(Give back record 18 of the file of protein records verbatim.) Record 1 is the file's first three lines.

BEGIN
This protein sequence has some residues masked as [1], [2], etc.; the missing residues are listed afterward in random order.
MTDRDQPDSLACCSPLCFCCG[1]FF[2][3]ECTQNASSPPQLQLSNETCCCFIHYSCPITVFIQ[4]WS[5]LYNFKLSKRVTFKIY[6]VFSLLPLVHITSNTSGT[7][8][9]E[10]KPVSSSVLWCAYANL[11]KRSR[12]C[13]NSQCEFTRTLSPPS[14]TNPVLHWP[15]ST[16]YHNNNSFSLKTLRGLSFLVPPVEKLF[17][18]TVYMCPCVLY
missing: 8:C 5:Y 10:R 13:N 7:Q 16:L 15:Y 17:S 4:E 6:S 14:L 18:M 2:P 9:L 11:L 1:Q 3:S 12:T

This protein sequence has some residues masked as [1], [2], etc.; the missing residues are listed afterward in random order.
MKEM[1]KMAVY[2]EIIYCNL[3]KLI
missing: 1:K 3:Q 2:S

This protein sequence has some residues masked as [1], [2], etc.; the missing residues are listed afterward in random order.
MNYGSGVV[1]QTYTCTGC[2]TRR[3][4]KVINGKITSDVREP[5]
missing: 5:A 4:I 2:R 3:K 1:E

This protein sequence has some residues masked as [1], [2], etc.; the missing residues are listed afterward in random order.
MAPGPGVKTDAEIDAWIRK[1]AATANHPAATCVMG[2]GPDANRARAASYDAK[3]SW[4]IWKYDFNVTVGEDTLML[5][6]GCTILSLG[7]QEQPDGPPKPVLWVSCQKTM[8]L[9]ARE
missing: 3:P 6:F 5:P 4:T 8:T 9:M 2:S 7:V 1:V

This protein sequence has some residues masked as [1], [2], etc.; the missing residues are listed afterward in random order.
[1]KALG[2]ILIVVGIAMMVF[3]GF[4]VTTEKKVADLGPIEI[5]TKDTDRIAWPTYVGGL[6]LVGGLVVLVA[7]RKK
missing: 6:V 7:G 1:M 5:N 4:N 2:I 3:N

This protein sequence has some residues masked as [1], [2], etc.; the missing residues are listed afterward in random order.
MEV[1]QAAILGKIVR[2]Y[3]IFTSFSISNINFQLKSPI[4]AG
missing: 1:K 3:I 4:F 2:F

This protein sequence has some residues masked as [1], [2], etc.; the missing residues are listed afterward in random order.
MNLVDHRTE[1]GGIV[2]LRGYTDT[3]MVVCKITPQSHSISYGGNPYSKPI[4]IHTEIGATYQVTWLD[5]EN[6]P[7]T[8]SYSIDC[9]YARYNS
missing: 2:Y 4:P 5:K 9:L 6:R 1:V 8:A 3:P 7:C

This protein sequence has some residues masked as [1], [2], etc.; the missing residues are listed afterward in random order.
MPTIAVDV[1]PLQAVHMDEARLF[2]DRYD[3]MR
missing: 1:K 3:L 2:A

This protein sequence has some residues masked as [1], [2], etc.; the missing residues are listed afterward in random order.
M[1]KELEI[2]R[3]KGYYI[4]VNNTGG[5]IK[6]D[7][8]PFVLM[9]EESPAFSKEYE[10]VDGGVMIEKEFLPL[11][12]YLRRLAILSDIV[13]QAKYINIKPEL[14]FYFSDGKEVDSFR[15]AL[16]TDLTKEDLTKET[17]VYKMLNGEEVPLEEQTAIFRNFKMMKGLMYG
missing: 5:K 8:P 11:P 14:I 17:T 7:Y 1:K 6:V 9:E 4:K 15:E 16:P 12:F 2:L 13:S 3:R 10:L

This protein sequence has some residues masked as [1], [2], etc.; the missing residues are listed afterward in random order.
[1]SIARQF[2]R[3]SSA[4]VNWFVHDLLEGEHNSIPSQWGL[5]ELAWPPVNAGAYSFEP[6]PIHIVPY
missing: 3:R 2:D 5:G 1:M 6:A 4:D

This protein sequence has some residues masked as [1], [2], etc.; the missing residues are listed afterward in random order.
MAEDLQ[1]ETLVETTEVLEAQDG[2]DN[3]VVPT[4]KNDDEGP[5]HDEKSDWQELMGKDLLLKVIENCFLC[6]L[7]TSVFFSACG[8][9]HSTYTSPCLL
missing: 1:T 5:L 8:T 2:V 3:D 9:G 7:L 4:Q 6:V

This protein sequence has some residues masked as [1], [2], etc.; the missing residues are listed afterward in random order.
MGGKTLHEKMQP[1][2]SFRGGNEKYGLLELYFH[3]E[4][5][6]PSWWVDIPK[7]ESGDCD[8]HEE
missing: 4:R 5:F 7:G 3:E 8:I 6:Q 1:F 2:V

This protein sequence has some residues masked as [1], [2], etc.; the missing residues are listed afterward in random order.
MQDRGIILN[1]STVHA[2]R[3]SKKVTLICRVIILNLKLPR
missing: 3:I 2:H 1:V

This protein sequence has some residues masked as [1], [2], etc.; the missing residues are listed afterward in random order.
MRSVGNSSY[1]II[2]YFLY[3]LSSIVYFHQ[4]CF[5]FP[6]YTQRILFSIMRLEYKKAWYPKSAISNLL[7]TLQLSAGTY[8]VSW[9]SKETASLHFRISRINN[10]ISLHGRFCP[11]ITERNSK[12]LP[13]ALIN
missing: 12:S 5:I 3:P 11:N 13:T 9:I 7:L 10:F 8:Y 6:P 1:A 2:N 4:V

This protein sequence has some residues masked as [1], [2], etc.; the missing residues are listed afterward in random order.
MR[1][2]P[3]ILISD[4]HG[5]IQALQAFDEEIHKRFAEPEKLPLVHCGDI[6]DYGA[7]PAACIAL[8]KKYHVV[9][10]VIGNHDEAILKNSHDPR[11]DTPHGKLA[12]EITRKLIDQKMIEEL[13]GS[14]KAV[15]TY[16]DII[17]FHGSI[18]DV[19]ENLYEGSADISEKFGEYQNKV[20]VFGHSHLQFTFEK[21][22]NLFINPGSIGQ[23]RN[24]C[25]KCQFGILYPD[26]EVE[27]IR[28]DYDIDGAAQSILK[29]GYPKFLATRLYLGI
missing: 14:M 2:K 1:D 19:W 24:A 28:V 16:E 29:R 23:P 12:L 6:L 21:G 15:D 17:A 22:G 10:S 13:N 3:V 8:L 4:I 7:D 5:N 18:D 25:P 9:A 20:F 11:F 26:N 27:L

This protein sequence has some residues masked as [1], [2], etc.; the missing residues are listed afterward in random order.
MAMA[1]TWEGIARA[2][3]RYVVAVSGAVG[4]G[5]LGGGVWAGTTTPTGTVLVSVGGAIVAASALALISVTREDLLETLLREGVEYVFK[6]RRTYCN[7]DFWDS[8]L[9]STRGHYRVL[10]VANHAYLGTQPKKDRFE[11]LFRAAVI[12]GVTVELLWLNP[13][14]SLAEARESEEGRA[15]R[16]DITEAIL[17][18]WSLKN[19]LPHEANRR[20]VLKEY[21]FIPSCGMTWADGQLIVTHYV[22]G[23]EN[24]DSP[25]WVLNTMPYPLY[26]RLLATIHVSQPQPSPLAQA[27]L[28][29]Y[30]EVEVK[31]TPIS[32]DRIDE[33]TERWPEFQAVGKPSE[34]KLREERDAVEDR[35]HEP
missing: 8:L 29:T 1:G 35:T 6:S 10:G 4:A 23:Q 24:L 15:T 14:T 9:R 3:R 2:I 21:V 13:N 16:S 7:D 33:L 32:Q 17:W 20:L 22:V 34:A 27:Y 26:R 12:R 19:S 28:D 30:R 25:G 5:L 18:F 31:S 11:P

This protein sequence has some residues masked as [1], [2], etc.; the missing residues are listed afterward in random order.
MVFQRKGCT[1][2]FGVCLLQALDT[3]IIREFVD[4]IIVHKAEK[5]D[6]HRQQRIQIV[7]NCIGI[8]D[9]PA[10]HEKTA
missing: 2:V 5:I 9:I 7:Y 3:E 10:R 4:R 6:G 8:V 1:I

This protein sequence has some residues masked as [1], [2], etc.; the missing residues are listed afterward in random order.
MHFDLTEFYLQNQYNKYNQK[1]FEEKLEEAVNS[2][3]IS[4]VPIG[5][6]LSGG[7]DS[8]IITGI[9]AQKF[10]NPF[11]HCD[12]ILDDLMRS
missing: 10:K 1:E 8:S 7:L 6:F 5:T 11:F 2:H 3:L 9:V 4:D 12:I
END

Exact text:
This protein sequence has some residues masked as [1], [2], etc.; the missing residues are listed afterward in random order.
MHFDLTEFYLQNQYNKYNQK[1]FEEKLEEAVNS[2][3]IS[4]VPIG[5][6]LSGG[7]DS[8]IITGI[9]AQKF[10]NPF[11]HCD[12]ILDDLMRS
missing: 10:K 1:E 8:S 7:L 6:F 5:T 11:F 2:H 3:L 9:V 4:D 12:I